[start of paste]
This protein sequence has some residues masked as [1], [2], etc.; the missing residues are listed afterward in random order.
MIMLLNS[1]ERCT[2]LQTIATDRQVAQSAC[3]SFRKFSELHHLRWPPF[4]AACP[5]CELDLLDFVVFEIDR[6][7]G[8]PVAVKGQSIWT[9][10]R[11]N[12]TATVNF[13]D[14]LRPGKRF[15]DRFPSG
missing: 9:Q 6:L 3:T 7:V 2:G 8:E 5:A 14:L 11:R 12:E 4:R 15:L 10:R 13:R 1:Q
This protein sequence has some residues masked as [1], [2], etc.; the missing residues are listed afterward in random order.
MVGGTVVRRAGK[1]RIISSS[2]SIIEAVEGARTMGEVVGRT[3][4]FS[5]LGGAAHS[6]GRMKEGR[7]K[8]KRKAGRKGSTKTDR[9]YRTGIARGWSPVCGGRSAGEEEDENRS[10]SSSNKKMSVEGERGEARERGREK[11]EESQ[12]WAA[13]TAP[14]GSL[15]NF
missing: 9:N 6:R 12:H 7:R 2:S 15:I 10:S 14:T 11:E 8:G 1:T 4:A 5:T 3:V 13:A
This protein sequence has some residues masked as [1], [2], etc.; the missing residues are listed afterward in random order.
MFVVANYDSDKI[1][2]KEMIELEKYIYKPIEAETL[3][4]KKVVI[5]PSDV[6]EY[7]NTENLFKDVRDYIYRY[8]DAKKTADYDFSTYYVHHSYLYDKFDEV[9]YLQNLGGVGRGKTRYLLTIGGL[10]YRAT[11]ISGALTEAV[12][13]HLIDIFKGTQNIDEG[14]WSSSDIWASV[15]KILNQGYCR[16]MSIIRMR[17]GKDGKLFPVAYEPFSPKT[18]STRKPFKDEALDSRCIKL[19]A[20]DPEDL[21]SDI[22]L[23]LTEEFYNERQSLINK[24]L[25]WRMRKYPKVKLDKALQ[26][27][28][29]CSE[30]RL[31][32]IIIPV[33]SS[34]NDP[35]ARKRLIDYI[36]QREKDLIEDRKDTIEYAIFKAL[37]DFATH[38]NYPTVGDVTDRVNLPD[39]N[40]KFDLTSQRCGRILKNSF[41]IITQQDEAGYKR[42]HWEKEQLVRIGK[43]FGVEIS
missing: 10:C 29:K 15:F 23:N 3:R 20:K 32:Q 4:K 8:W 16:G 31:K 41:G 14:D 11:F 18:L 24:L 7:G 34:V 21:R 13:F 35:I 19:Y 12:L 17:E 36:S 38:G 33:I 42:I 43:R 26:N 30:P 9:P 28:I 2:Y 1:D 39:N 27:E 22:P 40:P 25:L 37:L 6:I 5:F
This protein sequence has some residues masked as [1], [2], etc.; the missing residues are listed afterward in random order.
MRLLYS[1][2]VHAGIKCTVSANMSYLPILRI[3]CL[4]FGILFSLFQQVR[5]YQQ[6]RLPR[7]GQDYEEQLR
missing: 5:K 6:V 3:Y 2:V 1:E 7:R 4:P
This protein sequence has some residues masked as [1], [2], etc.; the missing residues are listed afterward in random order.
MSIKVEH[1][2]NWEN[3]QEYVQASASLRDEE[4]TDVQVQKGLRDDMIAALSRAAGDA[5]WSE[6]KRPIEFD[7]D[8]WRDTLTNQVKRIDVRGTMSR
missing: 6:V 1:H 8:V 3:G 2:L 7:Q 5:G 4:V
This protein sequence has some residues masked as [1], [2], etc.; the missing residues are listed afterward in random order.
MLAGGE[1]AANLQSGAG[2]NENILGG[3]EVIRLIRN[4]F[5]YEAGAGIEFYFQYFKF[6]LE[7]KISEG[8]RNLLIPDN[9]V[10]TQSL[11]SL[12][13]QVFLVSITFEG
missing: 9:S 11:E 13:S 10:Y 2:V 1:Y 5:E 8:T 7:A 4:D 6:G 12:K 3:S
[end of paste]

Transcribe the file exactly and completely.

This protein sequence has some residues masked as [1], [2], etc.; the missing residues are listed afterward in random order.
MIMLLNS[1]ERCT[2]LQTIATDRQVAQSAC[3]SFRKFSELHHLRWPPF[4]AACP[5]CELDLLDFVVFEIDR[6][7]G[8]PVAVKGQSIWT[9][10]R[11]N[12]TATVNF[13]D[14]LRPGKRF[15]DRFPSG
missing: 9:Q 6:L 3:T 7:V 2:G 8:E 5:A 14:L 11:R 12:E 4:R 15:L 10:R 13:R 1:Q
This protein sequence has some residues masked as [1], [2], etc.; the missing residues are listed afterward in random order.
MVGGTVVRRAGK[1]RIISSS[2]SIIEAVEGARTMGEVVGRT[3][4]FS[5]LGGAAHS[6]GRMKEGR[7]K[8]KRKAGRKGSTKTDR[9]YRTGIARGWSPVCGGRSAGEEEDENRS[10]SSSNKKMSVEGERGEARERGREK[11]EESQ[12]WAA[13]TAP[14]GSL[15]NF
missing: 9:N 6:R 12:H 7:R 2:S 15:I 10:S 14:T 11:E 8:G 1:T 4:A 5:T 3:V 13:A
This protein sequence has some residues masked as [1], [2], etc.; the missing residues are listed afterward in random order.
MFVVANYDSDKI[1][2]KEMIELEKYIYKPIEAETL[3][4]KKVVI[5]PSDV[6]EY[7]NTENLFKDVRDYIYRY[8]DAKKTADYDFSTYYVHHSYLYDKFDEV[9]YLQNLGGVGRGKTRYLLTIGGL[10]YRAT[11]ISGALTEAV[12][13]HLIDIFKGTQNIDEG[14]WSSSDIWASV[15]KILNQGYCR[16]MSIIRMR[17]GKDGKLFPVAYEPFSPKT[18]STRKPFKDEALDSRCIKL[19]A[20]DPEDL[21]SDI[22]L[23]LTEEFYNERQSLINK[24]L[25]WRMRKYPKVKLDKALQ[26][27][28][29]CSE[30]RL[31][32]IIIPV[33]SS[34]NDP[35]ARKRLIDYI[36]QREKDLIEDRKDTIEYAIFKAL[37]DFATH[38]NYPTVGDVTDRVNLPD[39]N[40]KFDLTSQRCGRILKNSF[41]IITQQDEAGYKR[42]HWEKEQLVRIGK[43]FGVEIS
missing: 10:C 29:K 15:F 23:N 3:R 20:K 32:Q 4:K 8:W 16:G 31:K 41:G 14:D 11:F 18:L 24:L 7:G 34:V 21:R 13:F 35:I 19:Y 12:L 17:E 36:S 38:G 33:I 42:I 43:R 26:N 30:P 9:P 28:I 2:Y 1:D 39:N 27:E 22:P 40:P 25:L 37:L 6:I 5:F
This protein sequence has some residues masked as [1], [2], etc.; the missing residues are listed afterward in random order.
MRLLYS[1][2]VHAGIKCTVSANMSYLPILRI[3]CL[4]FGILFSLFQQVR[5]YQQ[6]RLPR[7]GQDYEEQLR
missing: 5:K 6:V 3:Y 2:V 1:E 7:R 4:P
This protein sequence has some residues masked as [1], [2], etc.; the missing residues are listed afterward in random order.
MSIKVEH[1][2]NWEN[3]QEYVQASASLRDEE[4]TDVQVQKGLRDDMIAALSRAAGDA[5]WSE[6]KRPIEFD[7]D[8]WRDTLTNQVKRIDVRGTMSR
missing: 6:V 1:H 8:V 3:G 2:L 7:Q 5:G 4:V
This protein sequence has some residues masked as [1], [2], etc.; the missing residues are listed afterward in random order.
MLAGGE[1]AANLQSGAG[2]NENILGG[3]EVIRLIRN[4]F[5]YEAGAGIEFYFQYFKF[6]LE[7]KISEG[8]RNLLIPDN[9]V[10]TQSL[11]SL[12][13]QVFLVSITFEG
missing: 9:S 11:E 13:S 10:Y 2:V 1:Y 5:E 8:T 7:A 4:D 6:G 12:K 3:S